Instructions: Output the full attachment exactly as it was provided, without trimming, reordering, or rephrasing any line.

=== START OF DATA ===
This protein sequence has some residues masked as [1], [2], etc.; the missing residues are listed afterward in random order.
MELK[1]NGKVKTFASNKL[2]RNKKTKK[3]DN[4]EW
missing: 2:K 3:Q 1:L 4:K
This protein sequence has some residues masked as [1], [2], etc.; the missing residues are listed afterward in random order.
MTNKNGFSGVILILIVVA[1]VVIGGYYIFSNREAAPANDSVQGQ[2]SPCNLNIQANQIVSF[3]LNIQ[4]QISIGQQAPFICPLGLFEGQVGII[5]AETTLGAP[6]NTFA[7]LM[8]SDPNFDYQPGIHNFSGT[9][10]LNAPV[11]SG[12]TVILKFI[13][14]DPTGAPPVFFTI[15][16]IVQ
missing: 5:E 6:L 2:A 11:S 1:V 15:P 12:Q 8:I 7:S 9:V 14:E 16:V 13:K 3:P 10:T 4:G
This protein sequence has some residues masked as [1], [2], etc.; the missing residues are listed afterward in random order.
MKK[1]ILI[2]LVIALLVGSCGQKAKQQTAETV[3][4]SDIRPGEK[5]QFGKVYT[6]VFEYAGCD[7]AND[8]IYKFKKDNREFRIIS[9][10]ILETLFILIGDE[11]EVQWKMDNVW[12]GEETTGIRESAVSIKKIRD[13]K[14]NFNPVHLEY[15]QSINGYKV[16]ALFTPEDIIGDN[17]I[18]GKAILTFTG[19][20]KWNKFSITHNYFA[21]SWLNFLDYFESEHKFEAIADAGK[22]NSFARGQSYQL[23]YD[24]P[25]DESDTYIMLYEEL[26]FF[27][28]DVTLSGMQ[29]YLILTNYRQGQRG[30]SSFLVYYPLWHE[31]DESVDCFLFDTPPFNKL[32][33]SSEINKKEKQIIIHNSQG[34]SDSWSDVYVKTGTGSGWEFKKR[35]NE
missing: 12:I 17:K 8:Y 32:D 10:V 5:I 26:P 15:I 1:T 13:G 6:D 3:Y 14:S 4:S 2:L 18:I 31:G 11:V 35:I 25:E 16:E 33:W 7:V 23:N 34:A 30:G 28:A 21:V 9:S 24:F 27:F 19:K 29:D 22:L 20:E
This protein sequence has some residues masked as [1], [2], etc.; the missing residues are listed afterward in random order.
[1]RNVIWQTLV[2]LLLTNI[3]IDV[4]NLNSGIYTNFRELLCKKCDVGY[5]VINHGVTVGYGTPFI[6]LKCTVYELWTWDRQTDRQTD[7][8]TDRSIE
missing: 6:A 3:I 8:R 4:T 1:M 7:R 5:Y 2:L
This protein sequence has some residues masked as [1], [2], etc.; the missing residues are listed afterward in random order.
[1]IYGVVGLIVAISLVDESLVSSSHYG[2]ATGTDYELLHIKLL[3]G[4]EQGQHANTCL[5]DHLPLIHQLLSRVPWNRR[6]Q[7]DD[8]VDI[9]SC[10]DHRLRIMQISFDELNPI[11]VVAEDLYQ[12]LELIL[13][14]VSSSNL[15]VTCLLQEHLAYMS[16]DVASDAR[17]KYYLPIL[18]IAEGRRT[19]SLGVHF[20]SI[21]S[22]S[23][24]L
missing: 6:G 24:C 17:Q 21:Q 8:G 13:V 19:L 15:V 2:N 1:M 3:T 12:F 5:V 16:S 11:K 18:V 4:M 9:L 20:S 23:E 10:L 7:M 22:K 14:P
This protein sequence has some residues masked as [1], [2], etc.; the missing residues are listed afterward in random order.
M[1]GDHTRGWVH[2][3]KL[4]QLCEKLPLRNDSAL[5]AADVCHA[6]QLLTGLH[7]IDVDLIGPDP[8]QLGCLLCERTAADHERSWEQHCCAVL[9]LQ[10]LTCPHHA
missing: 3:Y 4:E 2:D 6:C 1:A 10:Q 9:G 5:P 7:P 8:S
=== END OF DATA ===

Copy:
This protein sequence has some residues masked as [1], [2], etc.; the missing residues are listed afterward in random order.
MELK[1]NGKVKTFASNKL[2]RNKKTKK[3]DN[4]EW
missing: 2:K 3:Q 1:L 4:K
This protein sequence has some residues masked as [1], [2], etc.; the missing residues are listed afterward in random order.
MTNKNGFSGVILILIVVA[1]VVIGGYYIFSNREAAPANDSVQGQ[2]SPCNLNIQANQIVSF[3]LNIQ[4]QISIGQQAPFICPLGLFEGQVGII[5]AETTLGAP[6]NTFA[7]LM[8]SDPNFDYQPGIHNFSGT[9][10]LNAPV[11]SG[12]TVILKFI[13][14]DPTGAPPVFFTI[15][16]IVQ
missing: 5:E 6:L 2:A 11:S 1:V 15:P 12:Q 8:I 7:S 9:V 14:E 16:V 13:K 3:P 10:T 4:G
This protein sequence has some residues masked as [1], [2], etc.; the missing residues are listed afterward in random order.
MKK[1]ILI[2]LVIALLVGSCGQKAKQQTAETV[3][4]SDIRPGEK[5]QFGKVYT[6]VFEYAGCD[7]AND[8]IYKFKKDNREFRIIS[9][10]ILETLFILIGDE[11]EVQWKMDNVW[12]GEETTGIRESAVSIKKIRD[13]K[14]NFNPVHLEY[15]QSINGYKV[16]ALFTPEDIIGDN[17]I[18]GKAILTFTG[19][20]KWNKFSITHNYFA[21]SWLNFLDYFESEHKFEAIADAGK[22]NSFARGQSYQL[23]YD[24]P[25]DESDTYIMLYEEL[26]FF[27][28]DVTLSGMQ[29]YLILTNYRQGQRG[30]SSFLVYYPLWHE[31]DESVDCFLFDTPPFNKL[32][33]SSEINKKEKQIIIHNSQG[34]SDSWSDVYVKTGTGSGWEFKKR[35]NE
missing: 12:I 17:K 8:Y 32:D 10:V 5:I 26:P 15:I 1:T 13:G 6:D 3:Y 14:S 4:S 2:L 18:I 31:G 11:V 35:I 25:E 16:E 33:W 7:V 23:N 34:A 30:G 28:A 21:V 9:S 24:F 27:F 19:K 29:D 22:L 20:E
This protein sequence has some residues masked as [1], [2], etc.; the missing residues are listed afterward in random order.
[1]RNVIWQTLV[2]LLLTNI[3]IDV[4]NLNSGIYTNFRELLCKKCDVGY[5]VINHGVTVGYGTPFI[6]LKCTVYELWTWDRQTDRQTD[7][8]TDRSIE
missing: 6:A 3:I 8:R 4:T 1:M 7:R 5:Y 2:L
This protein sequence has some residues masked as [1], [2], etc.; the missing residues are listed afterward in random order.
[1]IYGVVGLIVAISLVDESLVSSSHYG[2]ATGTDYELLHIKLL[3]G[4]EQGQHANTCL[5]DHLPLIHQLLSRVPWNRR[6]Q[7]DD[8]VDI[9]SC[10]DHRLRIMQISFDELNPI[11]VVAEDLYQ[12]LELIL[13][14]VSSSNL[15]VTCLLQEHLAYMS[16]DVASDAR[17]KYYLPIL[18]IAEGRRT[19]SLGVHF[20]SI[21]S[22]S[23][24]L
missing: 6:G 24:C 17:Q 21:Q 8:G 13:V 19:L 15:V 2:N 1:M 3:T 12:F 5:V 16:S 11:K 18:V 4:M 9:L 20:S 23:E 10:L 7:M 22:K 14:P
This protein sequence has some residues masked as [1], [2], etc.; the missing residues are listed afterward in random order.
M[1]GDHTRGWVH[2][3]KL[4]QLCEKLPLRNDSAL[5]AADVCHA[6]QLLTGLH[7]IDVDLIGPDP[8]QLGCLLCERTAADHERSWEQHCCAVL[9]LQ[10]LTCPHHA
missing: 3:Y 4:E 2:D 6:C 1:A 10:Q 9:G 5:P 7:P 8:S